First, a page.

Who knew Aristotle was a pop music critic?
Yes, we’re talking about that Aristotle: the ancient Greek philosopher and scientist; The one who studied under Plato and tutored Alexander the Great; the one who shaped Western thought for centuries to come.
The one who apparently issued the first honest critique of the inexplicable phenomenon known as U2 when he said, in some small-numbered year: “The whole is greater than the sum of its parts.”
Sure, he was probably talking about the individuals who actually comprise the band. But certainly he also meant its artistic components as well: The songwriting, the lyrics, the musicianship in general.
And he was dead accurate. It’s indeed a special kind of synergy, a ghost within the machine, if you will, that has kept U2 not only relevant but extremely popular for 13 albums over nearly four decades.
Here’s a very short list of experiential proof:
• More than 170 million records sold (eighth all-time on the list of of rock bands);
• $1.7 billion grossed in ticket sales from 1990-2016 (second only to the Rolling Stones);
• Twenty-two Grammy Award wins of 34 nominations, more than any other group;
• Continued arena tours across the globe, including 1.1 million tickets sold in 24 hours for their recent Joshua Tree tour.
And this last figure is especially staggering when you consider that U2 had not, at that point, released a new album since 2014. Nor has the band enjoyed a hit single – not to mention a memorable track – in at least a dozen years!
So why, then, is U2 still considered one of the more popular bands in all of music?
According to this guy, it’s because they’re simple, convenient, easy to swallow and they stroke perfectly the egos of their upper-middle-class fans.
Despite all that, the world’s most over-hyped band is back with their 14th studio release.
The follow-up to 2014’s Songs of Experience, the new one is titled Songs of Experience. It’s set for Dec. 1 release, and and apparently it was written in response to the political climate in the U.S. and abroad.
Experience also marks a return to U2’s formulaic themes, of “love, fear, mortality, responsibility and hope,” according to last week’s extremely in-depth feature profile by the New York Times.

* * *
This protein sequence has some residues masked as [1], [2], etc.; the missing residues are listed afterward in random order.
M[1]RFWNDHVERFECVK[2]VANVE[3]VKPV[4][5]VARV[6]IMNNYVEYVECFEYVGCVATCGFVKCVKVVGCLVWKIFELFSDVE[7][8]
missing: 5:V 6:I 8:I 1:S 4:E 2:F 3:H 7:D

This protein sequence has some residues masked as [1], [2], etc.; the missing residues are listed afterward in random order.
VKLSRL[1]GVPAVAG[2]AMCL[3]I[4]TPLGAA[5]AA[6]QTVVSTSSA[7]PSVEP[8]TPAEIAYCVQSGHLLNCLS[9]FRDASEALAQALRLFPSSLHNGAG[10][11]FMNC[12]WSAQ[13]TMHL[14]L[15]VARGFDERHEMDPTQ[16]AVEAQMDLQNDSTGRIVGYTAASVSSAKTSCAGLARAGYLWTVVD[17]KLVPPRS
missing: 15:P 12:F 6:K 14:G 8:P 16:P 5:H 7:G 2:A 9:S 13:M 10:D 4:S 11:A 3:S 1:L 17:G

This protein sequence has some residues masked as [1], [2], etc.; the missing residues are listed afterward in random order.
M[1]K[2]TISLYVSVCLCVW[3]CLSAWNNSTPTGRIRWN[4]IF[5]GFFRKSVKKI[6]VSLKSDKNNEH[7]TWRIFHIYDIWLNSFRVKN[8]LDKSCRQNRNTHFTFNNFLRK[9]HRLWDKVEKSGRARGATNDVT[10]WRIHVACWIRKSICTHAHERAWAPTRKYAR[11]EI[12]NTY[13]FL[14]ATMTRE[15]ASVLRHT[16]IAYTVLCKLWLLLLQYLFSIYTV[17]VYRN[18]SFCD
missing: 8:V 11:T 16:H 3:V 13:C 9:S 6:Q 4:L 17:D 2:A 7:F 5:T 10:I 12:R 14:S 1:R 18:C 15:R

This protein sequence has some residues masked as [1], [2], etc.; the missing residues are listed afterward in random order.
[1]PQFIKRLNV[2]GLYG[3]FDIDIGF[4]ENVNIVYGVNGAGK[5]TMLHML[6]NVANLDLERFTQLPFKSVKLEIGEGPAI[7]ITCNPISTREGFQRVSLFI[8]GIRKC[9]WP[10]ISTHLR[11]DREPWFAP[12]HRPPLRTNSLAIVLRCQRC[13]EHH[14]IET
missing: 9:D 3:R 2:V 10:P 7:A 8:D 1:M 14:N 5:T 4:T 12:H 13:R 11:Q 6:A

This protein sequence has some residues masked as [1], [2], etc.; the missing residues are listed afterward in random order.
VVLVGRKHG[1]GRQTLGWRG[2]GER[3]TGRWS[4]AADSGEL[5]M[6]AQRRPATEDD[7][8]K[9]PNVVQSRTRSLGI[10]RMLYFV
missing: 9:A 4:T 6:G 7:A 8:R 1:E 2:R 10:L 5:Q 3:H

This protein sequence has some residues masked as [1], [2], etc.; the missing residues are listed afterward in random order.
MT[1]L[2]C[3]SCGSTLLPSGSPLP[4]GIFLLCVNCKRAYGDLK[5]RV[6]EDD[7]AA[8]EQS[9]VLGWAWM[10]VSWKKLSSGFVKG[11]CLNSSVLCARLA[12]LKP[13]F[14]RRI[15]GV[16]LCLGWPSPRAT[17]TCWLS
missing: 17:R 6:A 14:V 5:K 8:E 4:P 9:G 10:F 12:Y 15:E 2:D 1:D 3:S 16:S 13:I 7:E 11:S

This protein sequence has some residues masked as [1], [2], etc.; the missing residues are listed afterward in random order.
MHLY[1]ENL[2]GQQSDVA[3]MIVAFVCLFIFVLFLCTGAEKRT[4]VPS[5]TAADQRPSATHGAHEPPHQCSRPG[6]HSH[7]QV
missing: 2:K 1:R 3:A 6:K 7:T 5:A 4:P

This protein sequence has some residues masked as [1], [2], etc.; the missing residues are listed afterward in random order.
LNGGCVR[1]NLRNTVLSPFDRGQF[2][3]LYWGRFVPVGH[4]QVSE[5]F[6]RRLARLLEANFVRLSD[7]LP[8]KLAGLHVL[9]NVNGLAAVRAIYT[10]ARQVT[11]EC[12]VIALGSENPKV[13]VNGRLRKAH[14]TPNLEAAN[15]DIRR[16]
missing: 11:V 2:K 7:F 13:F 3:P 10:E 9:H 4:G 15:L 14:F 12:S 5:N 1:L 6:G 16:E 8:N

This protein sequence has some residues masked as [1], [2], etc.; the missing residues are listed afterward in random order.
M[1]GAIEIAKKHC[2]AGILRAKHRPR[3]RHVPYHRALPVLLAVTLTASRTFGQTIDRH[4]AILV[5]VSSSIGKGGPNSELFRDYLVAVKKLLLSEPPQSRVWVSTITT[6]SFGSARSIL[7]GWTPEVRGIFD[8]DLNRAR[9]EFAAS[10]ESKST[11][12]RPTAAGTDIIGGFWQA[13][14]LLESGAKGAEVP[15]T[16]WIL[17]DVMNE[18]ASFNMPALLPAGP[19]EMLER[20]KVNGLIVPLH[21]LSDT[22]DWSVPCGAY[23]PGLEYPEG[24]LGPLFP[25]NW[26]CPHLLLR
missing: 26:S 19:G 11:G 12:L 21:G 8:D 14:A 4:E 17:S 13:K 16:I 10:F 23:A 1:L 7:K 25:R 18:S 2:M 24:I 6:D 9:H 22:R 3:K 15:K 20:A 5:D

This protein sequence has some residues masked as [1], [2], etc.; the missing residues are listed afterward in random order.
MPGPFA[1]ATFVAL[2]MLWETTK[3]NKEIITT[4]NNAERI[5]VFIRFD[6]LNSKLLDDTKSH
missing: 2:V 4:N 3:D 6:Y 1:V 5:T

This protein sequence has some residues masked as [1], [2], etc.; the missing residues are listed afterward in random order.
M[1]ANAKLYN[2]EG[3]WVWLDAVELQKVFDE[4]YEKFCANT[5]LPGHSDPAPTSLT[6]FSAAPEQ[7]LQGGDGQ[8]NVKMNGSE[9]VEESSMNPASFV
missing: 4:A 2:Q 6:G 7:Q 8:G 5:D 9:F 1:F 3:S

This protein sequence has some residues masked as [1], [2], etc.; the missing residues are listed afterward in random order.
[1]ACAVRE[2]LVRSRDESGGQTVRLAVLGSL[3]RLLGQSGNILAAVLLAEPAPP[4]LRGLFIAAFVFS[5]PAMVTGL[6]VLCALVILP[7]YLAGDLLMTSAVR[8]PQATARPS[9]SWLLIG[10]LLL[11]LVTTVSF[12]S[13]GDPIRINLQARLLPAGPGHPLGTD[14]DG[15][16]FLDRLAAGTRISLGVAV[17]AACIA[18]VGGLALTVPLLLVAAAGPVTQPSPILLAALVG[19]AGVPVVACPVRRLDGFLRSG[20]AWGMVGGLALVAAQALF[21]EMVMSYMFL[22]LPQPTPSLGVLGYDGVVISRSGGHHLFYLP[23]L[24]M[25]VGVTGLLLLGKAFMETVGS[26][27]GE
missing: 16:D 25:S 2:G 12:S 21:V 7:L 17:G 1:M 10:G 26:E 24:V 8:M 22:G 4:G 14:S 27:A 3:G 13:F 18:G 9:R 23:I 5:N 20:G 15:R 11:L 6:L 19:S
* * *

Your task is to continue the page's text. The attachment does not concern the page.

Also on this week’s New Tracks line-up:
•Fresh off the road as opening act for some band called U2, Beck is now gearing up for a solo tour to support his new album, Colors.
Due Oct. 13th, the album marks the singer/songwriter/multi-instrumentalist’s 13th studio release.
We’ve given you a pretty steady taste for over a year now with the singles, “Dreams” and “WOW.” Now we’ll hook you up with the third, “Up All Night,” which was just released this month.
“The track, like its predecessors, slots into a slick, experimental pop mode that contrasts with the country-folk palette of his Grammy-winning 2014 LP, Morning Phase,” writes Rolling Stone’s Ryan Reed.
• He’s been so prolific over the years that we almost forgot Dhani Harrison has never released a solo album.
Thankfully, that changes now.
The former member of the band Thenewno2 and longtime film and TV scorer – and, yes, son of the late Beatle, George – will celebrate the release of his debut solo record IN///PARALLEL on October 6th.
Harrison teased the album with the release of its first single, “All About Waiting”, back in July.
Now, with the full album release eminent, he’s dropped single No. 2, the psychedelic track “Admiral of Upside.”
• We can’t wait to hear the latest manifestation from Kurt and Courtney.
No, not that Kurt and Courtney, silly. We’re talking about Courtney Barnett and Kurt Vile. It is, after all, 2017. Right?
The Australian songstress and former War on Drugs guitarist have collaborated for a new album featuring mostly originals, albeit with a cover or two dropped in for good measure.
It’s called Lotta Sea Lice, and it’s due Oct. 13.
Read up on their partnership and their process for creating Lotta Sea Lice HERE, and then catch the duo on tour beginning Nov. 11.
• And finally, we’ll go local with the latest release from one of Missoula’s most consistent musical ensembles: Joan Zen Band.
The two-decades-plus partnership of Jason and Deborah Hicks has dropped a new five-song EP, and we’ll feature its title track, “This Is the Fortunate Life”, in advance of their headlining gig at this weekend’s 13th annual Festival of Peace.
“This is the Fortunate Life” is especially exciting for us because it features our own in-house adventure guide, Mandela, on didjeridoo.
There ya have it – another Tuesday, another round of New Tracks on the Trail! Thanks as always to Rockin’ Rudy’s for sponsoring this weekly segment!